In this paper we present a small-scale study investigating the use of the MicroWorlds Pro multimedia programming environment as an authoring tool for constructing models, simulations and multimedia applications with students of Senior High School. We implemented the cross-thematic educational scenario ``Free fall simulation development'' as an open and flexible framework for activities in actual classroom circumstances, exploring two alternate instructional strategies: a) simulation development from scratch and b) use of a preconstructed microworld, and we observed how the students collaborate and interact with the programming environment. The findings highlight the overall process and the differences in the students' levels of engagement and performance, indicating some special features of the programming environment that contribute to or cause difficulty in the creation of an effective learning environment. We attempt to contribute to the discussion on the main parameters of designing, developing and implementing an effective constructionist approach aimed at engaging students in simulation development as a cross-thematic multimedia project.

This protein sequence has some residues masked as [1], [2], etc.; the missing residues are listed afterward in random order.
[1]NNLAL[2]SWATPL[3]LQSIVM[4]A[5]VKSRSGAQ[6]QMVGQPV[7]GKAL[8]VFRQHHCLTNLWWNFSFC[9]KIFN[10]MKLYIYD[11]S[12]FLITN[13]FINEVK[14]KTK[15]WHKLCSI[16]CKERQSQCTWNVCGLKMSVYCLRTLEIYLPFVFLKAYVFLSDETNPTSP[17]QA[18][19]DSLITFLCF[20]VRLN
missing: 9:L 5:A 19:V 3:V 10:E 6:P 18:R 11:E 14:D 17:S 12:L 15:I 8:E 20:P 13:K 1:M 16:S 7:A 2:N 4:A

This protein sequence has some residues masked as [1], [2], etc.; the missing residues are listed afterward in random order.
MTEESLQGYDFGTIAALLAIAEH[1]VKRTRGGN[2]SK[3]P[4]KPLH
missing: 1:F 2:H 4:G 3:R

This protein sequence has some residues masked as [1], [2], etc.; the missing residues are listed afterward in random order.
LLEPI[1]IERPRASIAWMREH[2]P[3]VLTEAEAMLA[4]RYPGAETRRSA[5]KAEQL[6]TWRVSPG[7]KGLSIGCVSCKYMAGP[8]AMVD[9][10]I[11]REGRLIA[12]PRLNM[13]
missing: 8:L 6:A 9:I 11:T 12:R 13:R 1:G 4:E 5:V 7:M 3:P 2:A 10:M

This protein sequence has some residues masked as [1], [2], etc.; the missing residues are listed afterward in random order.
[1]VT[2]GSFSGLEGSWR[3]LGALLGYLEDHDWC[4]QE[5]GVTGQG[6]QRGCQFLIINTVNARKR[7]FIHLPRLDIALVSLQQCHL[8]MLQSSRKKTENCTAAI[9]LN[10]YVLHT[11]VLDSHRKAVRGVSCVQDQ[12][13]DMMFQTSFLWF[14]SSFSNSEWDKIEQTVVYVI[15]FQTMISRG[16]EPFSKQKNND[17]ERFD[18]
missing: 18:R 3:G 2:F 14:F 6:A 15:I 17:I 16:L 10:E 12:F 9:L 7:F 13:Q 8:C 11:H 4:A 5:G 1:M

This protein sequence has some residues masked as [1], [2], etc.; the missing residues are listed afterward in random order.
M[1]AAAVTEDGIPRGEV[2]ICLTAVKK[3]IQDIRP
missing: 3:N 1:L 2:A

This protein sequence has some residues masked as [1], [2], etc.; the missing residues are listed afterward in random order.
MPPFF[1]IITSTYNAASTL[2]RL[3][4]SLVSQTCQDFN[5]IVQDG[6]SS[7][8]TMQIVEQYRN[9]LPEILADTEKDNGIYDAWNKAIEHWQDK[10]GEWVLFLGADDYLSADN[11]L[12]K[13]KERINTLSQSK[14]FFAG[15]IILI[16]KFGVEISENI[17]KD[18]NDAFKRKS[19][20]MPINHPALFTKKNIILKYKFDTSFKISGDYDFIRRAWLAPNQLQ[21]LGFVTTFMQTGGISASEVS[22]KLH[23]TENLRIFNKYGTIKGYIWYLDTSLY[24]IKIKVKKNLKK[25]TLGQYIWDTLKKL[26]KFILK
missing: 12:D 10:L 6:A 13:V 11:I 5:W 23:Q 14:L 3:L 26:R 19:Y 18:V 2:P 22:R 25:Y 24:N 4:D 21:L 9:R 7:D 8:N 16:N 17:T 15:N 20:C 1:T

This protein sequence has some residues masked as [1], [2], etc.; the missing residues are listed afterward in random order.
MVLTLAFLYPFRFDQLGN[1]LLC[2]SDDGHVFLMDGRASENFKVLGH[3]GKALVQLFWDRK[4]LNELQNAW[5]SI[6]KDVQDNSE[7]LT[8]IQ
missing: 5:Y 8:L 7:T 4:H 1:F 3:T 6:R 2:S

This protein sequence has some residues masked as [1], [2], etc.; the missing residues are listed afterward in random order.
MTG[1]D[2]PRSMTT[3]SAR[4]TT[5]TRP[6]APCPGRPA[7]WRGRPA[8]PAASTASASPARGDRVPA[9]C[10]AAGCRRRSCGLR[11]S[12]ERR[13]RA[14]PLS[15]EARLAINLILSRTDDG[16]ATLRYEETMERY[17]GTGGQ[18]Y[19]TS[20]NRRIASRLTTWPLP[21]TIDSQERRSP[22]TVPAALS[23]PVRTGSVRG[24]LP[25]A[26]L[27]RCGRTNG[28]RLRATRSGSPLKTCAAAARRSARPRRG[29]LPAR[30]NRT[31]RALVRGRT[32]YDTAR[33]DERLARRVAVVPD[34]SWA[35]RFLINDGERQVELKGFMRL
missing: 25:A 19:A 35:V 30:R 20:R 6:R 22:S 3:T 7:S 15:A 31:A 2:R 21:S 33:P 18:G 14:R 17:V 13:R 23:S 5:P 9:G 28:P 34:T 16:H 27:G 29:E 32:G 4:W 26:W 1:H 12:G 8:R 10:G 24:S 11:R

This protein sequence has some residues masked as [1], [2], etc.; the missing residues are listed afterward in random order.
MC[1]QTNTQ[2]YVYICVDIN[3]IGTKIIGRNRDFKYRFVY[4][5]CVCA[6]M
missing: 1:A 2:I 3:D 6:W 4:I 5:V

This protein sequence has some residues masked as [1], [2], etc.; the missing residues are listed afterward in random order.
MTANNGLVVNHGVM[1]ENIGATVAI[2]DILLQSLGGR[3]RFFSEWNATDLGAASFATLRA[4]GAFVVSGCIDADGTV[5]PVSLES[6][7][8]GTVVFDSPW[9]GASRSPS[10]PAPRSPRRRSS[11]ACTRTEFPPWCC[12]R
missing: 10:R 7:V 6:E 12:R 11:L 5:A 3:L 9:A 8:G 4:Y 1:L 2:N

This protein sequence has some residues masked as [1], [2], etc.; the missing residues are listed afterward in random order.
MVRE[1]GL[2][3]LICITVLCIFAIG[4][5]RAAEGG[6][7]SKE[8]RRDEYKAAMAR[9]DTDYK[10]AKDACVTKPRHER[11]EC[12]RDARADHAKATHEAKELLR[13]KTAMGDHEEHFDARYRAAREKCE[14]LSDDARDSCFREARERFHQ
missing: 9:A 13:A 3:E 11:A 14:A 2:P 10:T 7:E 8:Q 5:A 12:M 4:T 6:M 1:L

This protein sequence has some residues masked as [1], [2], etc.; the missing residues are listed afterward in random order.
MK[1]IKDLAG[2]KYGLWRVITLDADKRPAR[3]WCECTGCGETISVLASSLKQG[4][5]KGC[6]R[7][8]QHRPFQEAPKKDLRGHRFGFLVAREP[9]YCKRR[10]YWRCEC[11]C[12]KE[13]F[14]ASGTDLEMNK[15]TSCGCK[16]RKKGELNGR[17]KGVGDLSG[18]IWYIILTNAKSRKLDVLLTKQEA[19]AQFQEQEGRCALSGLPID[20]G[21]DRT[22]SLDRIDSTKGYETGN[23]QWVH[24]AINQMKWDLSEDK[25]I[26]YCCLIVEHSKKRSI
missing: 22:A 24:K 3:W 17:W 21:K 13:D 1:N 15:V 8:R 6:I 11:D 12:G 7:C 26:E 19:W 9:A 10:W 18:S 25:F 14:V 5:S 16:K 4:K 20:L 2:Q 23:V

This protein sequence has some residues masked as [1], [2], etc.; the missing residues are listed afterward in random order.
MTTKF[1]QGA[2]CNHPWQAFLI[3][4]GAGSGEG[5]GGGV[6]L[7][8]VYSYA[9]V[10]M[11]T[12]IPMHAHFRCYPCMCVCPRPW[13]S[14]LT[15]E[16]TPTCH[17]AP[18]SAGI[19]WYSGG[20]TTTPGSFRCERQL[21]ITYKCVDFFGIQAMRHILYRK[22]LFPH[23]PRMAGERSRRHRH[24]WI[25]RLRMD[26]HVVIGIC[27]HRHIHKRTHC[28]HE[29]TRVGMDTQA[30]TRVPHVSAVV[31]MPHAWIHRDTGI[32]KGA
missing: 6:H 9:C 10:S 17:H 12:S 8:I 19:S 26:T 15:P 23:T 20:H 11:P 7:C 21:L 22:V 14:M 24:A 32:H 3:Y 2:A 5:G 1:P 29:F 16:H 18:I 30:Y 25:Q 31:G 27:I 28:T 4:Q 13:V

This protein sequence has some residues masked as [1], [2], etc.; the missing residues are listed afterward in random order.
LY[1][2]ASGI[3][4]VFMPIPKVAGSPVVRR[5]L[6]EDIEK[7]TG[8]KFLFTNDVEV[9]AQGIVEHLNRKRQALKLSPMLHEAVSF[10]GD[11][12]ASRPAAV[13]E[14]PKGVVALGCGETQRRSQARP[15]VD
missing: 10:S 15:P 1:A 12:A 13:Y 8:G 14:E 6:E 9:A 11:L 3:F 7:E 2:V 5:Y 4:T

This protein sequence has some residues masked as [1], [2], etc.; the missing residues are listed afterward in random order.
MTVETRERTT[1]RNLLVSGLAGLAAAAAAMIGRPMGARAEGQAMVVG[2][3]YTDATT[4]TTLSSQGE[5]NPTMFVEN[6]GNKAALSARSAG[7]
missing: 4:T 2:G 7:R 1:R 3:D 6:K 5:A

The paper addresses the problem of fragmentation of the communities involved in the design of digital media for education. It draws on the experience gained at the Educational Technology Lab in the design of Logo-based microworlds with three different platforms respectively based on component computing, 3D game engines and 3D navigation with a GIS. In this paper I use the term half-baked to describe a microworld which is explicitly designed to engage its users with changing it as the main aspect of their activity. I discuss this kind of microworld as a tool for integrated design involving people with diverse expertise and/or roles to communicate. These kinds of microworlds implicitly exist within the community, but they can be explicitly designed mediated and put to use in the role of facilitators for integrated design and development to enable a growing communication amongst researchers, technicians, teachers and students. A template for presenting microworlds which was constructed through the experience with four such integrated communities is used to describe for each respective case the design principles, the affordances, the histories of development and the variety of emergent microworlds.